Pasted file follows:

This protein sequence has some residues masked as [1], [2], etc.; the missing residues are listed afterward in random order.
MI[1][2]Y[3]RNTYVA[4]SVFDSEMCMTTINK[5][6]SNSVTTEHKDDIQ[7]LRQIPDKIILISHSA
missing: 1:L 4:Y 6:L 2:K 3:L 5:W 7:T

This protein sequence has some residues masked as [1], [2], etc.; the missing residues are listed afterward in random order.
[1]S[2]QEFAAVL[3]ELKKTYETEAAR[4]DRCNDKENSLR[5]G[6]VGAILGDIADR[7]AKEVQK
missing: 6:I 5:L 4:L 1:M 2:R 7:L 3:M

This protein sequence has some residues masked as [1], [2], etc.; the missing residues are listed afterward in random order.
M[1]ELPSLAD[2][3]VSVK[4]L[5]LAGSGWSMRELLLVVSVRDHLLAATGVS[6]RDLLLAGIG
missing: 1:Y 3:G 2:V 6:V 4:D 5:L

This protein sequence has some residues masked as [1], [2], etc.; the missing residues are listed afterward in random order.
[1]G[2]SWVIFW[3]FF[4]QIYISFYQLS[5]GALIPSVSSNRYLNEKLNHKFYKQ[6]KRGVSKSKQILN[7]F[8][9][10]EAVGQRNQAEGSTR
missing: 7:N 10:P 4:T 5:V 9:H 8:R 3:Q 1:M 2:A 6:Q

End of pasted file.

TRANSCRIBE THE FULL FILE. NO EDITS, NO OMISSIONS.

This protein sequence has some residues masked as [1], [2], etc.; the missing residues are listed afterward in random order.
MI[1][2]Y[3]RNTYVA[4]SVFDSEMCMTTINK[5][6]SNSVTTEHKDDIQ[7]LRQIPDKIILISHSA
missing: 1:L 4:Y 6:L 2:K 3:L 5:W 7:T

This protein sequence has some residues masked as [1], [2], etc.; the missing residues are listed afterward in random order.
[1]S[2]QEFAAVL[3]ELKKTYETEAAR[4]DRCNDKENSLR[5]G[6]VGAILGDIADR[7]AKEVQK
missing: 6:I 5:L 4:L 1:M 2:R 7:L 3:M

This protein sequence has some residues masked as [1], [2], etc.; the missing residues are listed afterward in random order.
M[1]ELPSLAD[2][3]VSVK[4]L[5]LAGSGWSMRELLLVVSVRDHLLAATGVS[6]RDLLLAGIG
missing: 1:Y 3:G 2:V 6:V 4:D 5:L

This protein sequence has some residues masked as [1], [2], etc.; the missing residues are listed afterward in random order.
[1]G[2]SWVIFW[3]FF[4]QIYISFYQLS[5]GALIPSVSSNRYLNEKLNHKFYKQ[6]KRGVSKSKQILN[7]F[8][9][10]EAVGQRNQAEGSTR
missing: 7:N 10:P 4:T 5:V 9:H 8:R 3:Q 1:M 2:A 6:Q